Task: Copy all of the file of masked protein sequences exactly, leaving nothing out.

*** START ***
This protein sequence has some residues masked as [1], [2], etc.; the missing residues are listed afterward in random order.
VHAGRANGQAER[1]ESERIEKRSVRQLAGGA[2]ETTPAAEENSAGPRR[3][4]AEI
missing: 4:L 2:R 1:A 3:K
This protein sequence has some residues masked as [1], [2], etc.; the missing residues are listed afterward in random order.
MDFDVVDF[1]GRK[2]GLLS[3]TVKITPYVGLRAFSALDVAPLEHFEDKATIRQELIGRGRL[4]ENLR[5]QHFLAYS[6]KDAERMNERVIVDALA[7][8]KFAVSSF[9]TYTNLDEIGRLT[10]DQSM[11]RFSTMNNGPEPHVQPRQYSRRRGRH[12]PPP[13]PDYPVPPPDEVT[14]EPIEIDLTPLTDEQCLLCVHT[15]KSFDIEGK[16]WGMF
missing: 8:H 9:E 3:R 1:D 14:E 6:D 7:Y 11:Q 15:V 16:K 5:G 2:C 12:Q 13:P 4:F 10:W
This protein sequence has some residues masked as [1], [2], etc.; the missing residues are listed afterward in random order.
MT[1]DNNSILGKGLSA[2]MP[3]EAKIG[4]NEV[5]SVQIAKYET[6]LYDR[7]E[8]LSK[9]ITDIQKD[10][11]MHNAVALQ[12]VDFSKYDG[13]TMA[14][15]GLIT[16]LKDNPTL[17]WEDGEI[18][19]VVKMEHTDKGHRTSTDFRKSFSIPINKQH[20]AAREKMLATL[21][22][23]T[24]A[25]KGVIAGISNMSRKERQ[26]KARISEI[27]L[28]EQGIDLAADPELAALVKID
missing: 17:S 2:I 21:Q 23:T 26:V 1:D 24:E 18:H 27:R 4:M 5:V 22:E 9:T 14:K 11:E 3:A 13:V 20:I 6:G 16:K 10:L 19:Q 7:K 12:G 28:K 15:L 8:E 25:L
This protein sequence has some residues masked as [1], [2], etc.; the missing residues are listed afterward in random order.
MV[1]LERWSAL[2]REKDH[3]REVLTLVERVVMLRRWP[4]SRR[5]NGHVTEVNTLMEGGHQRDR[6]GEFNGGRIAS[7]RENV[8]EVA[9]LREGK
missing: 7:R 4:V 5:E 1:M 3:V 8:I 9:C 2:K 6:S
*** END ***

This protein sequence has some residues masked as [1], [2], etc.; the missing residues are listed afterward in random order.
VHAGRANGQAER[1]ESERIEKRSVRQLAGGA[2]ETTPAAEENSAGPRR[3][4]AEI
missing: 4:L 2:R 1:A 3:K
This protein sequence has some residues masked as [1], [2], etc.; the missing residues are listed afterward in random order.
MDFDVVDF[1]GRK[2]GLLS[3]TVKITPYVGLRAFSALDVAPLEHFEDKATIRQELIGRGRL[4]ENLR[5]QHFLAYS[6]KDAERMNERVIVDALA[7][8]KFAVSSF[9]TYTNLDEIGRLT[10]DQSM[11]RFSTMNNGPEPHVQPRQYSRRRGRH[12]PPP[13]PDYPVPPPDEVT[14]EPIEIDLTPLTDEQCLLCVHT[15]KSFDIEGK[16]WGMF
missing: 8:H 9:E 3:R 1:D 14:E 6:D 7:Y 11:Q 15:V 16:K 5:G 2:C 12:Q 13:P 4:F 10:W
This protein sequence has some residues masked as [1], [2], etc.; the missing residues are listed afterward in random order.
MT[1]DNNSILGKGLSA[2]MP[3]EAKIG[4]NEV[5]SVQIAKYET[6]LYDR[7]E[8]LSK[9]ITDIQKD[10][11]MHNAVALQ[12]VDFSKYDG[13]TMA[14][15]GLIT[16]LKDNPTL[17]WEDGEI[18][19]VVKMEHTDKGHRTSTDFRKSFSIPINKQH[20]AAREKMLATL[21][22][23]T[24]A[25]KGVIAGISNMSRKERQ[26]KARISEI[27]L[28]EQGIDLAADPELAALVKID
missing: 17:S 2:I 21:Q 23:T 26:V 1:D 24:E 18:H 27:R 4:M 5:V 22:E 9:T 14:K 11:E 3:A 13:V 20:I 6:G 16:K 10:L 19:Q 7:K 12:G 28:K 15:L 8:E 25:L
This protein sequence has some residues masked as [1], [2], etc.; the missing residues are listed afterward in random order.
MV[1]LERWSAL[2]REKDH[3]REVLTLVERVVMLRRWP[4]SRR[5]NGHVTEVNTLMEGGHQRDR[6]GEFNGGRIAS[7]RENV[8]EVA[9]LREGK
missing: 7:R 4:V 5:E 1:M 3:V 8:I 9:C 2:K 6:S